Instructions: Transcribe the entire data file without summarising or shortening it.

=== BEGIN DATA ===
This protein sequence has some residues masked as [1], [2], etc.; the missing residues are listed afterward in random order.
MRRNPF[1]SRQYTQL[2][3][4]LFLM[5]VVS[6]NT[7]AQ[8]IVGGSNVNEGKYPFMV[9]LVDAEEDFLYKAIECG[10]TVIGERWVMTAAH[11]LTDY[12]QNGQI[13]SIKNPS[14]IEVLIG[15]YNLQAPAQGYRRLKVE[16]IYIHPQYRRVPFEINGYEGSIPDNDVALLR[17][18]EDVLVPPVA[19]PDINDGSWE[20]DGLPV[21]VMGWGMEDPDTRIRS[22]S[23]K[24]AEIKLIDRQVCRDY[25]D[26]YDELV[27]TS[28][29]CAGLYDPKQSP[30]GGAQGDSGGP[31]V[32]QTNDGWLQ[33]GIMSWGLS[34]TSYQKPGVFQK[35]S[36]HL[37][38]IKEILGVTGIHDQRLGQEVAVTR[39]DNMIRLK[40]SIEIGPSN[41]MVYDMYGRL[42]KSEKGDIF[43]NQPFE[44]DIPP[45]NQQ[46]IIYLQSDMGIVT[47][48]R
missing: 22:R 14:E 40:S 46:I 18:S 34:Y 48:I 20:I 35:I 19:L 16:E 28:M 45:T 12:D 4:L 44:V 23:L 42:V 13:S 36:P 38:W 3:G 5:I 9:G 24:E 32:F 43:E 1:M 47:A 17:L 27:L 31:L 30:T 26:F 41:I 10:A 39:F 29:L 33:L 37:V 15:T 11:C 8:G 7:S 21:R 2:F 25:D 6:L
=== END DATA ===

This protein sequence has some residues masked as [1], [2], etc.; the missing residues are listed afterward in random order.
MRRNPF[1]SRQYTQL[2][3][4]LFLM[5]VVS[6]NT[7]AQ[8]IVGGSNVNEGKYPFMV[9]LVDAEEDFLYKAIECG[10]TVIGERWVMTAAH[11]LTDY[12]QNGQI[13]SIKNPS[14]IEVLIG[15]YNLQAPAQGYRRLKVE[16]IYIHPQYRRVPFEINGYEGSIPDNDVALLR[17][18]EDVLVPPVA[19]PDINDGSWE[20]DGLPV[21]VMGWGMEDPDTRIRS[22]S[23]K[24]AEIKLIDRQVCRDY[25]D[26]YDELV[27]TS[28][29]CAGLYDPKQSP[30]GGAQGDSGGP[31]V[32]QTNDGWLQ[33]GIMSWGLS[34]TSYQKPGVFQK[35]S[36]HL[37][38]IKEILGVTGIHDQRLGQEVAVTR[39]DNMIRLK[40]SIEIGPSN[41]MVYDMYGRL[42]KSEKGDIF[43]NQPFE[44]DIPP[45]NQQ[46]IIYLQSDMGIVT[47][48]R
missing: 22:R 14:E 40:S 46:I 18:S 34:Y 48:I 20:I 35:I 19:L 16:E 28:M 45:T 12:D 4:L 44:V 23:L 42:V 13:S 36:P 38:W 3:G 5:I 9:G 24:E 32:F 43:E 1:M 47:A 17:L 27:L 31:L 30:T 26:F 41:I 10:A 39:F 29:L 33:L 37:V 15:T 11:C 8:G 7:S 21:R 2:F 25:D 6:L